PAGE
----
2.2 Bayes Theorem Applied
Let us return the example of the investor. From theory of binomial distributions, if the probability of some event occurring on any one trial is p, then the probability of x such events occurring out of n trials is expressed as:
For example, the likelihood that 5 out of 20 people will support her enterprise should her location actually fall into the category where 20% of franchises actually achieve 25% saturation is:
The likelihood of the other situations can also be determined:
Event (Market Saturation) p_{i} |
Prior Probability P_{0}(p_{i}) |
Likelihood of Situation P(x=5|p_{i}) |
Joint Probability of Situation |
Posterior Probability |
---|---|---|---|---|
0.10 | 0.05 | 0.03192 | 0.001596 | 0.00959 |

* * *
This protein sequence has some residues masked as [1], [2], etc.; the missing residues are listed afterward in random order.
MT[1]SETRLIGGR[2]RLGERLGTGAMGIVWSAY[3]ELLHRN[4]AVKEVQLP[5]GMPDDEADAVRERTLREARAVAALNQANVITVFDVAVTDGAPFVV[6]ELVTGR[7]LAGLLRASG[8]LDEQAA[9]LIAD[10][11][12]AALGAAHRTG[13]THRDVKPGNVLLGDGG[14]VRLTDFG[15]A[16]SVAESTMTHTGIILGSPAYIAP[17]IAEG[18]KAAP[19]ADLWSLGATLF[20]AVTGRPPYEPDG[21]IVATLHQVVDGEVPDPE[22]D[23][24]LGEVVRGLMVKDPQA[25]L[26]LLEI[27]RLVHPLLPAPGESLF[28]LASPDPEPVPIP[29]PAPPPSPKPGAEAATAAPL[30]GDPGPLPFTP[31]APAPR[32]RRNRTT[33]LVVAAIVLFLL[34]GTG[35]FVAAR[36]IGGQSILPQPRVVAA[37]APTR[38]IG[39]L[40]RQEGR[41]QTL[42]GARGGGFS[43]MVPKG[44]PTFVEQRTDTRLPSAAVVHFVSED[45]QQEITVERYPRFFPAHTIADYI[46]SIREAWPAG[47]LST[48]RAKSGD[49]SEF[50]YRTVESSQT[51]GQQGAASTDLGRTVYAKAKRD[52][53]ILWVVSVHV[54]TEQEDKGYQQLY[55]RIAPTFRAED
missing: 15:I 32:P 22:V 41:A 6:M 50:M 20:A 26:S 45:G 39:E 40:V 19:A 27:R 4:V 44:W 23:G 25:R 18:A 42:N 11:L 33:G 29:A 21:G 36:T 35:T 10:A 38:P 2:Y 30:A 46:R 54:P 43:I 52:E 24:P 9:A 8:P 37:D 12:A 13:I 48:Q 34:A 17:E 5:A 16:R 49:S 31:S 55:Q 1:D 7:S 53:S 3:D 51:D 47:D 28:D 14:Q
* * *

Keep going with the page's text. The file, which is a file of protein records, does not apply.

0.15 | 0.05 | 0.10285 | 0.005142 | 0.00309 |
0.20 | 0.20 | 0.17456 | 0.034912 | 0.20983 |
0.25 | 0.20 | 0.20233 | 0.040466 | 0.24321 |
0.30 | 0.40 | 0.17886 | 0.071544 | 0.43000 |
0.35 | 0.10 | 0.12720 | 0.012720 | 0.07645 |
Totals | 1.00 | 0.81772 | 0.166381= P(x=5) |
0.99997 |
The sum of all the Joint Probabilities provides the scaling factor found in the denominator of Bayes Theorem and is ultimately related to the size of the sample. Had the sample been greater than 20, the relative weighting between prior knowledge and current evidence would be weighted more heavily in favour of the latter. The Posterior Probability column of Table 4 shows the results of the Bayesian theorem for this case. By adding up the relative posterior probabilities for market shares >=25% and those <25%, our investor will see that there is a 75% probability that her franchise will make money--definitely a more attractive situation on which to base an investment decision.